When heated -- especially in the context of moist food -- plastic has the most estrogenating material released. In this context, I would never consider it safe. Definitely get a stainless steamer as suggested.
When storing dry goods temporarily - e.g. some nuts in a ziploc bag -- I usually don't worry much at all. I do carry my work-lunch in a glass/pyrex container with a plastic lid, but I do not reheat the food with the lid on.
Plastics are everywhere - minimize exposure when you can, but don't fret when you cannot.
I stay away from plastic that will be heated, plastic water bottles that may have languished in a hot warehouse before getting to me, nonstick pans, and silicon bakeware/mats. There are glass or plastic or metal or parchment alternatives for almost every use of 'durable' plastics.
That said, I buy milk in plastic jugs, will use ziplocs or plastic wrap for short term storage, and I would not be above condom use if needed. Approaching zero exposure in the current world we live in is exponentially difficult; just minimize everywhere it's feasible for you.
It's not just BPA, just about all plastics contain estrogenlike compound. But rather than ramble on, here's Chris Kresser's article on it that's better than anything I could write.
Situations to minimize exposure to BPA/plastic components: Don't heat plastic, store acidic food in plastic, or high-fat food in plastic that is NOT BPA free. Check the bottom of any new containers, it will brag that it's BPA free if it is. Check if your brand of canned foods is BPA free- this is where it is really hairy. Coconut milk, tomatoes, and other acidic vegetables/fruits are the ones you want to be most careful that the cans are BPA free.
For your steamer, the stainless steal one are pretty cheap. If you have an old plastic electric kettle, consider updating to a stainless steal one. Consider replacing old plastic containers (especially ones that have cycled through microwaves over the years) with BPA free plastic, metal, or glass. Look into BPA free brands of canned coconut milk, tomatoes etc; you can order them off amazon if there's none in your local area.
Plastisizers have limited volatility, so you're not going to have problems with vapors. They're lipophilic molecules, so water/steam shouldn't extract high amounts either. I'd say the risk is very minimal.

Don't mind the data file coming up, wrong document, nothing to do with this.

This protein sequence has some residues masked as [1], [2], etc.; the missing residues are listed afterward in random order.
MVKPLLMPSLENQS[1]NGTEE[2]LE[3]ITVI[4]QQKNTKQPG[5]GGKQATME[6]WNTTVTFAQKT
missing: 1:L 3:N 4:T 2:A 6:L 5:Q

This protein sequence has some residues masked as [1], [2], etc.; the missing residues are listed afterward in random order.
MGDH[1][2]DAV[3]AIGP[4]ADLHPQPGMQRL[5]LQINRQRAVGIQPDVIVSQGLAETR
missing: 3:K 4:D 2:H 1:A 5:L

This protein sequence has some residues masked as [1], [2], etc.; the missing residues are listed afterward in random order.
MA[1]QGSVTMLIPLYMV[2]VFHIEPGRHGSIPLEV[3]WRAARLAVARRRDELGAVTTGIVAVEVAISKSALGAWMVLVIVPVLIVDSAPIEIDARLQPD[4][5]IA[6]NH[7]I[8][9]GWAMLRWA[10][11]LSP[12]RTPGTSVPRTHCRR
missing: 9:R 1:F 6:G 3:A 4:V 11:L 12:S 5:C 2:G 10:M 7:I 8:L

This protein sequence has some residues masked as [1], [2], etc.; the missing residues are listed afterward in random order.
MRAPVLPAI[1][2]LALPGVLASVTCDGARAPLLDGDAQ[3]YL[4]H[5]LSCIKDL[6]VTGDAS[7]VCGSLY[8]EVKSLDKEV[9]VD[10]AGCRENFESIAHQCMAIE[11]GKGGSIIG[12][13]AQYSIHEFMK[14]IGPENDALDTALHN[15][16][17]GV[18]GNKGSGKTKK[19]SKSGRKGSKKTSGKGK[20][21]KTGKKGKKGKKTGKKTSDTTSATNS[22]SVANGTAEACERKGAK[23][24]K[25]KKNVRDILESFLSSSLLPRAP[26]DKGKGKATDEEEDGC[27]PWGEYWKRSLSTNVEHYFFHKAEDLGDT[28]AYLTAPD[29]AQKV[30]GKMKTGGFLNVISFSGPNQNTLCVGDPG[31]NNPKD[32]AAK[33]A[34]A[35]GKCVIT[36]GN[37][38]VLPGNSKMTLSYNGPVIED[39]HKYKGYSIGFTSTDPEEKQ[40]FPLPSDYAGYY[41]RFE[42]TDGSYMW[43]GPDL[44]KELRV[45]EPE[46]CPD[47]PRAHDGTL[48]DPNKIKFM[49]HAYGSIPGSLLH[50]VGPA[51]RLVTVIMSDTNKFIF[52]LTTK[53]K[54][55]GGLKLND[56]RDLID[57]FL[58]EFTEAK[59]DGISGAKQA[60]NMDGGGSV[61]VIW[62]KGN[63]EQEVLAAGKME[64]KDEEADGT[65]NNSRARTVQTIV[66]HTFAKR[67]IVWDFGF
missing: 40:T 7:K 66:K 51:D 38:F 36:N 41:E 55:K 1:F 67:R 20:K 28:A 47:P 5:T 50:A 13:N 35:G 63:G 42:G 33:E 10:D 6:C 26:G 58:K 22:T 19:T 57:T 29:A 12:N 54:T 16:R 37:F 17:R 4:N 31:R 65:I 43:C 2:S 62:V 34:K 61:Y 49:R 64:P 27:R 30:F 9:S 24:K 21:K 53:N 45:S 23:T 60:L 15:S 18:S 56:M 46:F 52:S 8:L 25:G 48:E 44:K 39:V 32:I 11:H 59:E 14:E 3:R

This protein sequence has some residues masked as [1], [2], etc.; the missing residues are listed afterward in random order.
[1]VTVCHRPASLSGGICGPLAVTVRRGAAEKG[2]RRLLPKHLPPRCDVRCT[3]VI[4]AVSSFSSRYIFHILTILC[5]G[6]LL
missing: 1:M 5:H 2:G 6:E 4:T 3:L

Good question, I'd flip it around though and ask in what context is plastic safe?
Just having more decorations in one's home has been linked to PCOS, and that doesn't even involve food preparation.
"...from Nanjing Medical University in China evaluated 108 women with PCOS and 108 women free of the disorder.
They found that risk factors for PCOS were: occupation, education, disposable plastic cups for drinking, cooking oil fumes and indoor decoration. The strongest risks factors were disposable plastic cups for drinking, cooking oil fumes and indoor decoration."
I asked myself the same question. What needs to be figured out is the type of plasticizer (phthalate or not) found both on the plastic tray and on the bottom of the steamer -- usually steamers come in with a sticky-free shell. I believe this sticky-free matter is usually plasticizer based.
It's one thing to know which type of plasticizer is found there (some types of phthalates are worse or more prone to leaking than others), it's another to determine the amount which leaks into food. Steaming is otherwise healthy, I'm inclined to believe this outweighs the plastic issue. However it is true that heat promotes plastic leaking, so it's a valid question to ask for a steamer.
Go with stainless:
Secura 3-Tier Stainless Steel Food Steamer, w/ Steam360 technology
I cringe when I read the phrase "microwave safe" on labels for various plastics. Safe, by what standards, according to whom, based on what research? I don't doubt that such claims often are "tested" but who oversees veracity and validity of claims put forward by companies with a proprietary interest in convincing consumers "our stuff is safe."
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